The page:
UK government confirms initial contracts for difference subsidy budget as scheme receives EU approval

Out-Law News | 28 Jul 2014 | 12:45 pm | 2 min. read

Renewable energy projects will be able to compete for a share of over £200 million in subsidies from this autumn after a key part of the UK government's electricity market reform (EMR) programme received EU state aid approval.

An indicative £50 million will be made available to pay for contracts for difference (CfDs) with 'established' renewable technologies, including onshore wind and solar; while a further £155m is budgeted for less established technologies. Additional funding will also be made available for biomass conversion projects. Contracts will be allocated competitively within each technology group until all funding is allocated. The first CfDs will be allocated to developers in October and begin in April 2015, according to the Department of Energy and Climate Change (DECC).

"Our plan is powering growth and jobs as we build clean, secure energy infrastructure for the future," said Ed Davey, the energy secretary. "By radically reforming the electricity markets, we're making sure that decarbonising the power sector will come at the lowest possible cost to consumers."

"Average annual investment in renewables has doubled since 2010 – with a record-breaking £8 billion worth in 2013. These projects will create green jobs and green growth, reduce our reliance on foreign-controlled volatile energy markets and make sure billpayers get the best possible deal," he said.

According to DECC, around £1 billion will ultimately be made available for larger scale renewable energy projects, including carbon capture and storage (CCS), up to 2020-21. At least a further £50m is planned for a further auction round in 2015, it said.

CfDs will replace existing incentives for renewable energy generation such as the Renewables Obligation (RO), which will be phased out entirely by 2017. The contracts will provide guaranteed payments to operators of approved renewable generation technology, while enabling the system operator to 'claw back' money when market prices are high. Payments will be calculated with reference to a technology-dependent 'strike price' and a market reference price, and places within the scheme will be allocated to those more established technologies that bid for the lowest strike price below the maximum.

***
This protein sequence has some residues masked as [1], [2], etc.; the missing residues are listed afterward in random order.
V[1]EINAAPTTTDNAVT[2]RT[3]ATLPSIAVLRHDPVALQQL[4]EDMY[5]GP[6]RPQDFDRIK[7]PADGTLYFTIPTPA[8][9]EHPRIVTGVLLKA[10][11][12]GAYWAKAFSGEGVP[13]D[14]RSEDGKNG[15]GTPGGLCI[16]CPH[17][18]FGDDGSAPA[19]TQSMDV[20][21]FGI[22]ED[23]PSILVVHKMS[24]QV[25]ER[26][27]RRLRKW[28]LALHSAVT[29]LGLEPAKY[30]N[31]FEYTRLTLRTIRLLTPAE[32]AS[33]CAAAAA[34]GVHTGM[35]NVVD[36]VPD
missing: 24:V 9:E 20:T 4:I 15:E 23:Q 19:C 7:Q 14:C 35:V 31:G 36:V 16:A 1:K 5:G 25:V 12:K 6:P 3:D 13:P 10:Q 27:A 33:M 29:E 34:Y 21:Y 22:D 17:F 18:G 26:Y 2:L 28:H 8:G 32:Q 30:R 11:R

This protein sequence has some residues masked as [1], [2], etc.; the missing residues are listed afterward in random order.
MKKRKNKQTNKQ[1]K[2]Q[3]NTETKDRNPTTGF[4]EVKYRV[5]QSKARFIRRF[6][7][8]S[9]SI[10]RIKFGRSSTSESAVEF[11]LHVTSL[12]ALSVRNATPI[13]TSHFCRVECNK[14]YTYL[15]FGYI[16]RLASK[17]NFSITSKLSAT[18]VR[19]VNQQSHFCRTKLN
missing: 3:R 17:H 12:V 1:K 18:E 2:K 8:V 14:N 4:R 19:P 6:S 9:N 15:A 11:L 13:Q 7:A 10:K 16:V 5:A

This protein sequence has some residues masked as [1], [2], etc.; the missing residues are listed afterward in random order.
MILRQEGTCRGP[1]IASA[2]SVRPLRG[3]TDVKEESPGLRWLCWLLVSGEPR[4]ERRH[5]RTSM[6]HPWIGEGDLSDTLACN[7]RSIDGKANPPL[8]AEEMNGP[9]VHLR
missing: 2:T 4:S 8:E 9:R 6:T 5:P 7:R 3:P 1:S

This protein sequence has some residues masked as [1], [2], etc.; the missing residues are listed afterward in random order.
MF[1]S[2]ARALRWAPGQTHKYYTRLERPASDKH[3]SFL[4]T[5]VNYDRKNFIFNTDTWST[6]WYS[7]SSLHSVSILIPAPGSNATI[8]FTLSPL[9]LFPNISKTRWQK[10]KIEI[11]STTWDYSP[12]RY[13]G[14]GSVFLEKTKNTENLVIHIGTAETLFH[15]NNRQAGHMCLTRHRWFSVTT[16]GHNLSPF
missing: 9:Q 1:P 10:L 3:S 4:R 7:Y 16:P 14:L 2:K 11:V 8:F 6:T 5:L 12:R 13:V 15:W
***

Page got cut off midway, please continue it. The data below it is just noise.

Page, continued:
The government is including onshore wind, solar photovoltaic (PV), energy from waste with combined heat and power (CHP), hydro, landfill gas and sewage gas within the 'established' technology group at the start of the scheme. Projects using 'less established' technologies will not be expected to compete with these on price, but will be grouped together so that any remaining budget may be allocated to another technology if one does not deploy at the expected level.

Approving the scheme, the EU's competition commissioner Joaquίn Almunia said that it was "a fine example of how to promote the decarbonisation of the economy with market-based support mechanisms, at the lowest possible cost for consumers". The Commission has also found that early CfDs worth £97.bn, granted to five offshore wind farms under final investment decision enabling contracts, was in line with the state aid rules.

Separately, the Commission has also given state aid approval to the UK's proposed capacity market, another important aspect of the EMR programme. The capacity market will allow operators of new and existing power stations, electricity storage and capacity provided through voluntary demand reductions to bid for a share of a steady, predictable revenue stream four years in advance of that capacity being needed. The first capacity market auction, for 50.8GW of a planned 53.3GW of capacity, is due to take place in December to cover the winter of 2018.